The most trending veil now is the birdcage. It's worn in 2 main styles known as the blusher and the Russian or fishnet. Taken straight out of the 1940's, the birdcage is definitive classic style. The birdcage acknowledges the tradition of the veil but has the flair only found in the first half of the 20th century. The blusher serves as a veil more than the Russian. It's covers the bride's face, but to varying lengths. It reaches usually to the nose or chin.
As more women are opting for more originality though, the Russian is used more and more. Brides are opting to wear a veil more as a hair accessory than a garment. This means shortening the length and the angle and the overall purpose of it. The Russian is worn at an angle and covers usually only the eyes, forehead or sometimes only the hair. This style is also derived from the early 1900's. The fad for a vintage yet trendy bride would most likely be to wear a Russian veil angled to cover her forehead and one eye. This trend pays homage to classic traditions while being original in doing so.
It's obvious that I do love the birdcage look, but that doesn't count me out for liking other veils as well. The main difference between remaining veils is their length, except one type, which happens to also be becoming increasingly popular. This is the Mantilla veil. What this veil boasts all others is intricate lacy design, which falls into the return of classic elegance. Mantilla veils can come in any length, but are now usually worn to the waist, or shoulders. They also come with decorations hemming the edges of the veil or covering the entire veil. It's derived from Spanish/Mexican weddings, but the intricate lace beauty is actually very elegant simplicity from another era.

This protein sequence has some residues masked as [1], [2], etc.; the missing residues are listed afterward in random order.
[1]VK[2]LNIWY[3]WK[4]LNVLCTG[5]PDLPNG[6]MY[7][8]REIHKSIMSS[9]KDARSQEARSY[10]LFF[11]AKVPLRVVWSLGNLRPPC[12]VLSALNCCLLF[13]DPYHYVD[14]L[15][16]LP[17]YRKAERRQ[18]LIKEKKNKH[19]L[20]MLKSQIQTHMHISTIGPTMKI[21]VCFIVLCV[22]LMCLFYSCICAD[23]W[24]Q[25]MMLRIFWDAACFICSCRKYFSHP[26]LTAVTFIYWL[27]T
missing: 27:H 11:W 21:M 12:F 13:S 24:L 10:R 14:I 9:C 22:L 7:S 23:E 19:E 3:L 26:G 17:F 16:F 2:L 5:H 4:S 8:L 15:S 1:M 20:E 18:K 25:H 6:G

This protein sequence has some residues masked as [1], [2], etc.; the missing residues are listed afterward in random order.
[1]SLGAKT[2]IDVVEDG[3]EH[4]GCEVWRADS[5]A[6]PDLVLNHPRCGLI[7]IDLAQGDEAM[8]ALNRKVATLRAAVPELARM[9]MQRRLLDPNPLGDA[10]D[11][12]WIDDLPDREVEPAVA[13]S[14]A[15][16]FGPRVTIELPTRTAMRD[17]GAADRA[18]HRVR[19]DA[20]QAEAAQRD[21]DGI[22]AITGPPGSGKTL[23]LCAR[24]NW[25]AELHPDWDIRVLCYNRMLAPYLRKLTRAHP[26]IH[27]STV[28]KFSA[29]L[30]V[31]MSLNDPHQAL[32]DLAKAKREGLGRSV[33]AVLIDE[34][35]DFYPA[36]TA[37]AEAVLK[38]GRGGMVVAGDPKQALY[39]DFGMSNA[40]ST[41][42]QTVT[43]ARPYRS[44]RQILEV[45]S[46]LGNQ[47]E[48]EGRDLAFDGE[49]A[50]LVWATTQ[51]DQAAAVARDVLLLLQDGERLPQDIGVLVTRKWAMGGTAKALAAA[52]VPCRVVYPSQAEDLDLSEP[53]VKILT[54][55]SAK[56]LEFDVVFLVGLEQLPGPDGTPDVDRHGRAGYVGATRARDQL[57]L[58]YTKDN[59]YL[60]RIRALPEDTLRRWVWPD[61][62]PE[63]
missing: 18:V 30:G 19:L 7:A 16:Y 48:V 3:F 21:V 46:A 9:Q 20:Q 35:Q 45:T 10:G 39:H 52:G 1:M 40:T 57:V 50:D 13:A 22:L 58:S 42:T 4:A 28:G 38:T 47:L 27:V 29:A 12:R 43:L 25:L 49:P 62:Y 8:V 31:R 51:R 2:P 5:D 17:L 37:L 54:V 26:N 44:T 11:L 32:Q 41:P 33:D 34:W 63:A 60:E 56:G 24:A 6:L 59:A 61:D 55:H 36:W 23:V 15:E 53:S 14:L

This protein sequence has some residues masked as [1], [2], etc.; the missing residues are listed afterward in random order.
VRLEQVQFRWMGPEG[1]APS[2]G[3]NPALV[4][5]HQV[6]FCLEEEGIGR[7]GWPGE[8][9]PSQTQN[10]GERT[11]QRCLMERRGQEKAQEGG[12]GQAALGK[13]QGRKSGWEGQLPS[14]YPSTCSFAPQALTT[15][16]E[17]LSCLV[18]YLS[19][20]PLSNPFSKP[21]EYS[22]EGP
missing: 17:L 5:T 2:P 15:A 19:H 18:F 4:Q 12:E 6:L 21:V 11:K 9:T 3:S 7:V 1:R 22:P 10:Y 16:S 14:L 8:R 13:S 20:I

Vintage is the ruling force over veil trends right now and I couldn't love it more. The trend is to look to traditions and fashion since forgotten and for new originality and a clue in on true traditions, and as I said, I couldn't love it more.